Your browser is out-of-date!

Update your browser to view this website correctly. Update my browser now


An enterprising year for XR

Yanna Zhu, metaverse & XR strategy specialist at BCG, reflects on the emergent metaverse and its underlying technologies in the last year, and the areas where AR applications are likely to flourish

Yanna Zhu

With the emergence of the metaverse, many of its underlying technologies experienced newly gained popularity in the past year, particularly for enterprise use cases. One of these metaverse building blocks is extended reality (XR). XR encompasses a spectrum of immersive technologies, ranging from augmented reality (AR) that partially augments the existing world around you, to virtual reality (VR) which fully immerses the user in a digital environment, leaving no traces of the physical world. 

Following the initial metaverse hype, we are now seeing many industries adopting tangible XR use cases that translate to real business value. These include using VR for better remote collaboration and job skills training, reducing the need for travel and enabling businesses to meet ESG and net zero goals. 

Using immersive virtual environments here is cost effective and allows for bespoke simulations that cater for any training or collaboration scenario, making these use cases applicable across industries and company size. They form a great entry point for deploying XR in enterprise settings and so it’s no surprise that we are seeing many businesses kick off their metaverse investments through VR for collaboration and training.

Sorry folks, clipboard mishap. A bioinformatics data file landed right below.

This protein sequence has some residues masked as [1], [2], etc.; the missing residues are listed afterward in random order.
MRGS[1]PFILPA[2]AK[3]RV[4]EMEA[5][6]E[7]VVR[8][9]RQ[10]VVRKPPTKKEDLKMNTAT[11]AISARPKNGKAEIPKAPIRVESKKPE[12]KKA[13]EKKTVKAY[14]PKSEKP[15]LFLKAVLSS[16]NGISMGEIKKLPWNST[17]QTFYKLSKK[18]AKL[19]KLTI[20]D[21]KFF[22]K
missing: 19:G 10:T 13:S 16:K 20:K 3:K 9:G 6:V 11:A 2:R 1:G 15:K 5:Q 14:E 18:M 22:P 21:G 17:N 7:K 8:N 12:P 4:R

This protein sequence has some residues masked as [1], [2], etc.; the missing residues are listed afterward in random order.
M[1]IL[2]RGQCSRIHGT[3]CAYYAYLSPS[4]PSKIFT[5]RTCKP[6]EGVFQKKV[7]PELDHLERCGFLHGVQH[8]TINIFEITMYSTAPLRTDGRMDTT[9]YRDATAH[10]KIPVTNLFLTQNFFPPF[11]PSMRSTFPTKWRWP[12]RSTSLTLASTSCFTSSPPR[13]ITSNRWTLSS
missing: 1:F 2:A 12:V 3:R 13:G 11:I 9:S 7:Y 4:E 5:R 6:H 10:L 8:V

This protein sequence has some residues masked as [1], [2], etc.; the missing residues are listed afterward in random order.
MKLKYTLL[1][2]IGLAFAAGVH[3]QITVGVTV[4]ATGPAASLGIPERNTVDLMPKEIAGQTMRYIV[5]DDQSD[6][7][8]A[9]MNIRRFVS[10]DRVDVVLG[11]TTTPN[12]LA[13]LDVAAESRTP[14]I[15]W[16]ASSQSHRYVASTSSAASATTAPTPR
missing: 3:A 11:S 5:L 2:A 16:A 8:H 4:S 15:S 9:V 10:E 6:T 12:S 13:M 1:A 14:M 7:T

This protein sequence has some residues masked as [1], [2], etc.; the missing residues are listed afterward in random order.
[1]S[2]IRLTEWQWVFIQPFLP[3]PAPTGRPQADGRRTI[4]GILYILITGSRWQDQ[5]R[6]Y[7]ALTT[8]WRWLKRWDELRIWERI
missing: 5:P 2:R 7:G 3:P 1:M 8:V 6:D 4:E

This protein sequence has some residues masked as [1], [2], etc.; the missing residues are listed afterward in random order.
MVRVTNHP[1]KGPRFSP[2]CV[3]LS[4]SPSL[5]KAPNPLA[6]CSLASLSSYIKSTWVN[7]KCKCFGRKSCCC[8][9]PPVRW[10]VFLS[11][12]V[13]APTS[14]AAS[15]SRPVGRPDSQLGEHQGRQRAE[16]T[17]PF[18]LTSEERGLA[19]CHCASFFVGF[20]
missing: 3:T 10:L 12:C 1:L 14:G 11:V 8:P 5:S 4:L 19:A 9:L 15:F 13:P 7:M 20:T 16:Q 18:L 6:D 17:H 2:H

More specialised sectors are increasingly looking to XR to help them solve challenges that are traditionally time- and cost-intensive. Digital twins are used by manufacturing, supply chain and other industrial businesses to model processes and visualise factories and warehouses more effectively. In healthcare, bespoke XR devices made for use in operating rooms help surgeons pull up anatomical models and dial-in remote experts to consult on the ongoing procedure. Efforts are made to really scale up these use cases; for instance, the UK’s NHS is now looking at streamlining procurement guidelines and developing deployment frameworks to accelerate adoption.

Consumers will continue to benefit from AR activations, with retailers offering immersive shopping experiences that allow customers to try digital clothing, place digital furniture or even acquire digital-first goods and collectibles. As the technology improves with more lightweight, high-resolution devices being released by a range of big tech players this year, immersive gaming will also continue to flourish, becoming much more realistic.